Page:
I told about five people that I was going to something called a death cafe — the reactions were mixed, but none was particularly positive. "Will it be full of goths?", "How morbid", "That's weird." The thing is that people don't just find talking about death uncomfortable — they find the idea of talking about death uncomfortable. In general, we just don't do it.
—Eleanor Tucker, "What on earth is a death cafe?," The Guardian (London), March 22, 2014
The idea for the café mortel was simple: the gathering was to take place in a restaurant, anyone could come, and Crettaz himself would gently marshall the conversation. The only rule was that there was to be no prescription: no topic, no religion, no judgment. He wanted people to talk as openly on the subject as they could. His first café mortel took place in 2004 in the Restaurant du Théâtre du Passage in the Swiss town of Neuchâtel. … In 2010, he held one in Paris which was reported in the Independent. Jon Underwood, a former council worker living in east London, happened to read the article and, inspired, held his own death café at his house in Hackney.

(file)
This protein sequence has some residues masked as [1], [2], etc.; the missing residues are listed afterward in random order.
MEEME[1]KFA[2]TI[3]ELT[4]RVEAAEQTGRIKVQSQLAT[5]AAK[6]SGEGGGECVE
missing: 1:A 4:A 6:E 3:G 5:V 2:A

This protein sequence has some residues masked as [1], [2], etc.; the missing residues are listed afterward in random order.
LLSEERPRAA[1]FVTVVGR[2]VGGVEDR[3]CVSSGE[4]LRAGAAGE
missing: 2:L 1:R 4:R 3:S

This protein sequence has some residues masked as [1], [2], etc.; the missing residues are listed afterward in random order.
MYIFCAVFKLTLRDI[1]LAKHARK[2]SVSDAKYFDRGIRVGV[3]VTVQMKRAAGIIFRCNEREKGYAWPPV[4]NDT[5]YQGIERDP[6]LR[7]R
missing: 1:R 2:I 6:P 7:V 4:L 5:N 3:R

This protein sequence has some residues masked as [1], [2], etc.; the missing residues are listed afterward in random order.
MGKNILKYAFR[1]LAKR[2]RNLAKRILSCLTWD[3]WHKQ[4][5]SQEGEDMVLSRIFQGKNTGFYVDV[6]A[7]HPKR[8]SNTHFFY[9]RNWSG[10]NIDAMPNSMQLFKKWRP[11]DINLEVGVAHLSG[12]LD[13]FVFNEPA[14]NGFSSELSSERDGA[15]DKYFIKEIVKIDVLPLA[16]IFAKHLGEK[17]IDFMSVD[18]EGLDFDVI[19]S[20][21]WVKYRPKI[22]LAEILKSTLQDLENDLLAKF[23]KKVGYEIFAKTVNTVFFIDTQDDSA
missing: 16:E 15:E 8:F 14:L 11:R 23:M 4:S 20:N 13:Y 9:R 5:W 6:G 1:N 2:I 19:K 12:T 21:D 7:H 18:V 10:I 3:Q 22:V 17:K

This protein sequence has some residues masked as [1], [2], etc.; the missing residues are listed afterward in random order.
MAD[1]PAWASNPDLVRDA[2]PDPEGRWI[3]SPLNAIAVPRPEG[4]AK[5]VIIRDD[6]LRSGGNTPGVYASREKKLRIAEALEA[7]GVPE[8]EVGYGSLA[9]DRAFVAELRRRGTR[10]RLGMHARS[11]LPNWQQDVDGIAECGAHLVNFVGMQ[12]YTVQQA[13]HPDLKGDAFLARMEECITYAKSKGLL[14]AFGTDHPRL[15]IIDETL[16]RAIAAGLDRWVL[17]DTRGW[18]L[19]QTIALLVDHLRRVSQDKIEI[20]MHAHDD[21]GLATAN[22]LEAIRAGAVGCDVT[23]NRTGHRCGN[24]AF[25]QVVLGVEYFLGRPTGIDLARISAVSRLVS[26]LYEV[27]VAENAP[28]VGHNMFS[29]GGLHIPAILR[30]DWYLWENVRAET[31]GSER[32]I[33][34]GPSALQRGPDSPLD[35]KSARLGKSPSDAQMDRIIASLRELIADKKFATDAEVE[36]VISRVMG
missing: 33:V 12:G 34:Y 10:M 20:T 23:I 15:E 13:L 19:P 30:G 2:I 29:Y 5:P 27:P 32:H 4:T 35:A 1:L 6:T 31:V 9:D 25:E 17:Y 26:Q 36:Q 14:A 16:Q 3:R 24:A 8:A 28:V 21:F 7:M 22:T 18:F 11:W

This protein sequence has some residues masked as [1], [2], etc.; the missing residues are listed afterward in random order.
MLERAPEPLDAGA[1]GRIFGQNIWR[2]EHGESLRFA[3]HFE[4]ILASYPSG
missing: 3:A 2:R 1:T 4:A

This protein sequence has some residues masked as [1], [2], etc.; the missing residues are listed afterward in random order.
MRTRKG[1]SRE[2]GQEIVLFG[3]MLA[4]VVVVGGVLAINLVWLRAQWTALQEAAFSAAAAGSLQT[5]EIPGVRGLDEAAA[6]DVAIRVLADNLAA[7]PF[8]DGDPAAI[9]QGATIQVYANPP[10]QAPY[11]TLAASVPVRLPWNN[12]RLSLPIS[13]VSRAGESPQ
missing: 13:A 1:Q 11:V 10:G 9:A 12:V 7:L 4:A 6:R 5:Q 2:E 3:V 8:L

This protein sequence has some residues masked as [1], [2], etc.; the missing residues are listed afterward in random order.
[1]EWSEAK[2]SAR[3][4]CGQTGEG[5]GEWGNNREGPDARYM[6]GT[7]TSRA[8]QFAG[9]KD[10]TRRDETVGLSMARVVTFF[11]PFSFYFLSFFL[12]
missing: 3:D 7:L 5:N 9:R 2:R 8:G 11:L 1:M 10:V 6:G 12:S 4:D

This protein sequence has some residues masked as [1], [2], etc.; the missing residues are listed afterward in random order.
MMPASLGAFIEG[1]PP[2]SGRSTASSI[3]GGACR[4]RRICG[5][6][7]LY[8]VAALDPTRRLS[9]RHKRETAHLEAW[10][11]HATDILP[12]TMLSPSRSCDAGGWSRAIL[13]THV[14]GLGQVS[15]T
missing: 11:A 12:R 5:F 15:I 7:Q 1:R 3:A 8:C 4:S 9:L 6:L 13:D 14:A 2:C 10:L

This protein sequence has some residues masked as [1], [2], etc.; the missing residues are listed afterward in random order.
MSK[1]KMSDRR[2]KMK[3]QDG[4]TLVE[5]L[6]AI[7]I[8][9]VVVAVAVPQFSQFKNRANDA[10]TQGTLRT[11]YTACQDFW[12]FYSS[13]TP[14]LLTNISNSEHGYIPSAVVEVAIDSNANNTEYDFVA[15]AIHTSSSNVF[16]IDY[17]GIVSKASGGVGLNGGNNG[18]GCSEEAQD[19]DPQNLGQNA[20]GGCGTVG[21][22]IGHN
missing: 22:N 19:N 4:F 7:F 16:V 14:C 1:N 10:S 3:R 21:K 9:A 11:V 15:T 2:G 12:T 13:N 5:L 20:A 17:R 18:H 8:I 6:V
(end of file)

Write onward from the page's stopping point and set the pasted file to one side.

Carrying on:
—Sophie Elmhirst, "Take me to the death cafe," Prospect, January 22, 2015